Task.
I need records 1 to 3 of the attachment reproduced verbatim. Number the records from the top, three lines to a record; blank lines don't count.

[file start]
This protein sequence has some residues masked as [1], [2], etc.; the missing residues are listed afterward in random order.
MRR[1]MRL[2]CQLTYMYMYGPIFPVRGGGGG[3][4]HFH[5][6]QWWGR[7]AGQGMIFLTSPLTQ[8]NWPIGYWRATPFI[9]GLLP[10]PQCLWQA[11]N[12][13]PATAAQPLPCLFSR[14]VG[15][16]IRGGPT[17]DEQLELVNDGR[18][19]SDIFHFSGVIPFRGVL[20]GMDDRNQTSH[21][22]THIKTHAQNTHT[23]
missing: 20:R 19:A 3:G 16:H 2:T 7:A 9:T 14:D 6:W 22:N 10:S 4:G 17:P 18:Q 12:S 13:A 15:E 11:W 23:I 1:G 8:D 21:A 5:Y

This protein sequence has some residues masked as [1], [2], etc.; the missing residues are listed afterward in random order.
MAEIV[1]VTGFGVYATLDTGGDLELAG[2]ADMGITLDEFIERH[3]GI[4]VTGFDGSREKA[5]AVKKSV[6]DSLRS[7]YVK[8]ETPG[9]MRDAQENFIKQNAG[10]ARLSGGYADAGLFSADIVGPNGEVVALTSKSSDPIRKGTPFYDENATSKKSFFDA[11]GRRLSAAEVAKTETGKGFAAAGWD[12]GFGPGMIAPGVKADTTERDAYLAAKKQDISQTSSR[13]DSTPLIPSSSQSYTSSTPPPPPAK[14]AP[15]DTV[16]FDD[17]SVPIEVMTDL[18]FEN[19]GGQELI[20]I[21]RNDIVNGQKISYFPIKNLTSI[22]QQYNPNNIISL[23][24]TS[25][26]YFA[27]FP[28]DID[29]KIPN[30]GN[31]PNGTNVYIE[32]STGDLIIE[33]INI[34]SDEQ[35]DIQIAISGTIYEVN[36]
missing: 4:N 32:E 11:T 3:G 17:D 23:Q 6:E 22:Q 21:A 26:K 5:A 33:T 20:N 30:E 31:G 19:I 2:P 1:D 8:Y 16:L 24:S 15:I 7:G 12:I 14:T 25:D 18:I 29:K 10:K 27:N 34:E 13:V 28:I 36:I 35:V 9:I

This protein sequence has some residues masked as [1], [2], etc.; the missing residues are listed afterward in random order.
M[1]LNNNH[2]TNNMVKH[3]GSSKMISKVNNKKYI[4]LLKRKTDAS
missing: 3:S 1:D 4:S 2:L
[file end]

This protein sequence has some residues masked as [1], [2], etc.; the missing residues are listed afterward in random order.
MRR[1]MRL[2]CQLTYMYMYGPIFPVRGGGGG[3][4]HFH[5][6]QWWGR[7]AGQGMIFLTSPLTQ[8]NWPIGYWRATPFI[9]GLLP[10]PQCLWQA[11]N[12][13]PATAAQPLPCLFSR[14]VG[15][16]IRGGPT[17]DEQLELVNDGR[18][19]SDIFHFSGVIPFRGVL[20]GMDDRNQTSH[21][22]THIKTHAQNTHT[23]
missing: 20:R 19:A 3:G 16:H 2:T 7:A 9:T 14:D 6:W 22:N 10:S 4:G 17:P 18:Q 12:S 13:A 15:E 11:W 23:I 1:G 8:D 21:A 5:Y

This protein sequence has some residues masked as [1], [2], etc.; the missing residues are listed afterward in random order.
MAEIV[1]VTGFGVYATLDTGGDLELAG[2]ADMGITLDEFIERH[3]GI[4]VTGFDGSREKA[5]AVKKSV[6]DSLRS[7]YVK[8]ETPG[9]MRDAQENFIKQNAG[10]ARLSGGYADAGLFSADIVGPNGEVVALTSKSSDPIRKGTPFYDENATSKKSFFDA[11]GRRLSAAEVAKTETGKGFAAAGWD[12]GFGPGMIAPGVKADTTERDAYLAAKKQDISQTSSR[13]DSTPLIPSSSQSYTSSTPPPPPAK[14]AP[15]DTV[16]FDD[17]SVPIEVMTDL[18]FEN[19]GGQELI[20]I[21]RNDIVNGQKISYFPIKNLTSI[22]QQYNPNNIISL[23][24]TS[25][26]YFA[27]FP[28]DID[29]KIPN[30]GN[31]PNGTNVYIE[32]STGDLIIE[33]INI[34]SDEQ[35]DIQIAISGTIYEVN[36]
missing: 4:N 32:E 11:T 3:G 17:D 23:Q 6:E 22:Q 21:A 26:K 5:A 33:T 20:N 30:E 31:G 19:I 2:P 1:D 8:Y 16:L 24:S 15:I 7:G 12:I 14:T 25:D 18:I 29:K 10:K 27:N 34:E 13:V 28:I 36:I 35:V 9:I

This protein sequence has some residues masked as [1], [2], etc.; the missing residues are listed afterward in random order.
M[1]LNNNH[2]TNNMVKH[3]GSSKMISKVNNKKYI[4]LLKRKTDAS
missing: 3:S 1:D 4:S 2:L